Clarence King later wrote about the peak: “For years our chief, Professor Whitney has made brave campaigns into the unknown realm of Nature. Against low prejudice and dull indifference, he has led the survey of California onward to success. There stand for him two monuments, one a great report made by his own hand; another the loftiest peak in the Union, begun for him in the planet’s youth & sculptured of enduring granite by the slow hand of Time.”

1873: First Ascent of Mount Whitney

Charles Begole, A. H. Johnson, and John Luca, fishermen from Lone Pine, made the first known ascent of Mount Whitney on August 18, 1873. They renamed it Fisherman’s Peak. The United States Geological Survey, however, decided in 1891 that the peak would remain as Mount Whitney. After World War II there was a movement to rename it for Winston Churchill but it failed.

Newspaper Article About First Ascent

After Whitney’s first ascent, the September 20, 1873 issue of the Inyo Independent newspaper wrote: “Charley Begole, Johnny Lucas & Al Johnson took a trip to the summit of the highest mountain in the range, & christened it ‘Fisherman’s Peak.’ Ain’t it as romantic as ‘Whitney?’ The fishermen who found it looked mighty romantic on their return to Soda Springs. Wonder who that old earthquake sharp thinks is running this country, anyhow?”

Most Climbed Mountain in the Sierra Nevada

Mount Whitney is the most climbed high peak in the Sierra Nevada and one of the most climbed mountains in the United States, although no exact statistics are available.

The Mount Whitney Trail

The 10.7-mile Mount Whitney Trail, 22 miles round-trip, is the most popular route to the summit. It gains 6,100 feet (1,900 meters) up the east side of Mount Whitney from the trailhead at Whitney Portal (8,361 feet) 13 miles west of the town of Lone Pine.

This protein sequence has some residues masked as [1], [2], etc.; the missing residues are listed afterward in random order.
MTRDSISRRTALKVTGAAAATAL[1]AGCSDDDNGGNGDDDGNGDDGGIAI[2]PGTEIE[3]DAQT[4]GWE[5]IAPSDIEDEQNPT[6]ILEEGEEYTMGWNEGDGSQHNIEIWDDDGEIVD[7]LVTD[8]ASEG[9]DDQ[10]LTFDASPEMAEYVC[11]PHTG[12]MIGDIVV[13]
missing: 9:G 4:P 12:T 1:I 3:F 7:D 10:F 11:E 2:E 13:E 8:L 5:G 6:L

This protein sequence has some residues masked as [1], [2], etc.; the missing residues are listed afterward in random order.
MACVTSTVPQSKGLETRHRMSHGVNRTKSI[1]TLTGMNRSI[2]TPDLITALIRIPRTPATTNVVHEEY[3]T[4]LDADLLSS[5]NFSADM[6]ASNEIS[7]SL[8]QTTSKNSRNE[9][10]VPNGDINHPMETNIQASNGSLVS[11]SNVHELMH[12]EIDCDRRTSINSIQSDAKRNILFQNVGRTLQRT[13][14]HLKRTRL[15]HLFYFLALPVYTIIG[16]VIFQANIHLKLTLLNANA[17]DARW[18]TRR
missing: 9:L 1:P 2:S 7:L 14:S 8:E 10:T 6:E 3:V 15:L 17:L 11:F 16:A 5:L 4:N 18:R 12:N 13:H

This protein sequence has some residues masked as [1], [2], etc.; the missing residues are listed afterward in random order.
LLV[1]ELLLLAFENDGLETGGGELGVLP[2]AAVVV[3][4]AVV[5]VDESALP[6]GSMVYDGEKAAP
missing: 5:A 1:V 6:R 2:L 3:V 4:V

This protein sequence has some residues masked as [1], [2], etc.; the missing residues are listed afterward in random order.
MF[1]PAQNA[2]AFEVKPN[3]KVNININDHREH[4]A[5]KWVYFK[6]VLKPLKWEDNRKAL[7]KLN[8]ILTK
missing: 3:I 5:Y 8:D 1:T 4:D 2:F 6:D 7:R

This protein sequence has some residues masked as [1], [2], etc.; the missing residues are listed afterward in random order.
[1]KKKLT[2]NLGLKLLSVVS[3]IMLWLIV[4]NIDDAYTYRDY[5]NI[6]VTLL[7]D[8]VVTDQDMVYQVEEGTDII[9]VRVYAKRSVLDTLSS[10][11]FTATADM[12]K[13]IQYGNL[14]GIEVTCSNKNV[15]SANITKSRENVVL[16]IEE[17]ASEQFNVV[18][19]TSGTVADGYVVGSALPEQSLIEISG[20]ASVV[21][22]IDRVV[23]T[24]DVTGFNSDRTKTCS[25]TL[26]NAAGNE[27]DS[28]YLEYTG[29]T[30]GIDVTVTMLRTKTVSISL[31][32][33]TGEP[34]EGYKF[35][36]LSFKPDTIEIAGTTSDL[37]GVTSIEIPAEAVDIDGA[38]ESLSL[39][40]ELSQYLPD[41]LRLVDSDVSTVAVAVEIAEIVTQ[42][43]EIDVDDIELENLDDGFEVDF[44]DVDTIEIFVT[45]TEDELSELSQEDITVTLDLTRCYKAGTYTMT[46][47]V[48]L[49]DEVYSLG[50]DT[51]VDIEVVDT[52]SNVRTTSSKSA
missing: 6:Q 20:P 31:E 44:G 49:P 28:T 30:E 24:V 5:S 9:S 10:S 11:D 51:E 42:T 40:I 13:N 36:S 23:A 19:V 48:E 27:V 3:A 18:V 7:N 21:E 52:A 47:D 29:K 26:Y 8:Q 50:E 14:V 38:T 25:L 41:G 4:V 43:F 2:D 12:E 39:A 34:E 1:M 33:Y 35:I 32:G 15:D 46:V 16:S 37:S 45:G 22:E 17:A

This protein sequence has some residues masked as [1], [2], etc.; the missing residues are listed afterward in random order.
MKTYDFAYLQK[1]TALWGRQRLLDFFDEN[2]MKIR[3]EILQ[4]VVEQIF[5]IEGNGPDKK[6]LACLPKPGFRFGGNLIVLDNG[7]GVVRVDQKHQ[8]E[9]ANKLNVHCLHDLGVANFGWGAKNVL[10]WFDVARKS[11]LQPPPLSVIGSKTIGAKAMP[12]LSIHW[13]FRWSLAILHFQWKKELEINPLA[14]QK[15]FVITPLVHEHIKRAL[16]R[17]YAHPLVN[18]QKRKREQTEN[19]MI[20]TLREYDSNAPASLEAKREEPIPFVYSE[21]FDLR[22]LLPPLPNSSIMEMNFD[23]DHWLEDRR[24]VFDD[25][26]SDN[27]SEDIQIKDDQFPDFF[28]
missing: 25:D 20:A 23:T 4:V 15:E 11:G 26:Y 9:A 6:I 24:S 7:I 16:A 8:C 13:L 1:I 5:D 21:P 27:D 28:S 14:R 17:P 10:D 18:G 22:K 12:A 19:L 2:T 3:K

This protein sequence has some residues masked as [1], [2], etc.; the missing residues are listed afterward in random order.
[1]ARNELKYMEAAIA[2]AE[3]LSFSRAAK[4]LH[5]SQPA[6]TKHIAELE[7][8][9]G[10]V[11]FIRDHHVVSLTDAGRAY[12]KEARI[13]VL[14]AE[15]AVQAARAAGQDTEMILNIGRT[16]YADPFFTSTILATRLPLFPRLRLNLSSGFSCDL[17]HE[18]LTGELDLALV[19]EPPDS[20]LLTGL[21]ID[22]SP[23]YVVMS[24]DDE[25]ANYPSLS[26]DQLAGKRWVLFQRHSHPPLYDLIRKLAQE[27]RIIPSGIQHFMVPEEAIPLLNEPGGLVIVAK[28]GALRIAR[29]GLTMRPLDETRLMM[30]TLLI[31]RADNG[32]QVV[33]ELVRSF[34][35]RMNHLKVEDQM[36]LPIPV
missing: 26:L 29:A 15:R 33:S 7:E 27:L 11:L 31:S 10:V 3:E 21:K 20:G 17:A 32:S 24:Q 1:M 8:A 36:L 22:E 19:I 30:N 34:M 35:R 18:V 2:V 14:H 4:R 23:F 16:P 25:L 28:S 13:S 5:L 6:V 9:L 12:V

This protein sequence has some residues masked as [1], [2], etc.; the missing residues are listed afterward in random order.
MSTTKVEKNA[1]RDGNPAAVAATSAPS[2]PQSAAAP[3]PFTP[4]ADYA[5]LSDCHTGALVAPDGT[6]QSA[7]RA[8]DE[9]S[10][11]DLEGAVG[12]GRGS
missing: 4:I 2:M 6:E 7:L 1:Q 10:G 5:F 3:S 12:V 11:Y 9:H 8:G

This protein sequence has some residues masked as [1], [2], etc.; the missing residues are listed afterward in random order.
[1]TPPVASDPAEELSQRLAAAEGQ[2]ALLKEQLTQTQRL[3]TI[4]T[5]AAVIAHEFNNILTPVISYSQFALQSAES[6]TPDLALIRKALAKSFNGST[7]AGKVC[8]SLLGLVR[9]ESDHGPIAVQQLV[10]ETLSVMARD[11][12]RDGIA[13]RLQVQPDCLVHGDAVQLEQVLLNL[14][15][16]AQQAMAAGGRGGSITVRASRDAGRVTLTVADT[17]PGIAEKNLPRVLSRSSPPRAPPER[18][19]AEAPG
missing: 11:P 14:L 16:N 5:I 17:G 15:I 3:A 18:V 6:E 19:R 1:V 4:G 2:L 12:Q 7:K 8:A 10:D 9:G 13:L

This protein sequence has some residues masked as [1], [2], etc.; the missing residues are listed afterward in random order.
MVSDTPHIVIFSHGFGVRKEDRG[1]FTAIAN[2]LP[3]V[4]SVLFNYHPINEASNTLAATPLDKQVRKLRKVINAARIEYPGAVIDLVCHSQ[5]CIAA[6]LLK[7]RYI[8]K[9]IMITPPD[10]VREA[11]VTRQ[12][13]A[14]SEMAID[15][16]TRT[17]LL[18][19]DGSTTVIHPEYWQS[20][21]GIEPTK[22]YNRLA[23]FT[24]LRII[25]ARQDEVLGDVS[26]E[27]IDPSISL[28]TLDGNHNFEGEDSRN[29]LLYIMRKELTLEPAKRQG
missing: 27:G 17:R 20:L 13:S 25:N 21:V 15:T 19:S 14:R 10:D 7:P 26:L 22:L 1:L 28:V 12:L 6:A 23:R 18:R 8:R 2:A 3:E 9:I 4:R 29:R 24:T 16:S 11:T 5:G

Permits Required to Climb Mount Whitney

Permits from the U.S. Forest Service and National Park Service are required year-round to climb the mountain to save it from being loved to death by the tramping impact of hundreds of hikers a day. Permits are scarce because more people want to climb Whitney than what is considered the daily carrying capacity of the trail. Permits are allocated in summer by lottery. Peak climbing season is July and August when the weather is generally warm and sunny.

1873: John Muir Climbs the Mountaineer's Route

While the Mount Whitney Trail is the “cattle route” to the summit, some climbers opt for more adventure. One of the best and most popular climbs is The Mountaineer’s Route (Class 3 scramble), first climbed by none other than the great naturalist and climber John Muir in 1873. Muir, like Clarence King, mistakenly climbed Mount Langley first and then, after realizing his error, moved his camp south to the mountain base.

A couple of days later, John Muir “set out afoot for the summit by direct course up the east side.” At eight o’clock on the morning of October 21, he stood alone atop the summit. Muir later wrote of his route, “Well-seasoned limbs will enjoy the climb of 9,000 feet required for this direct route, but soft, succulent people should go the mule way." There is still a lot of truth in that statement.

For More Information

Mt. Whitney Ranger District, Inyo National Forest

640 S. Main Street, P.O. Box 8
Lone Pine, CA 93545
(760) 876-6200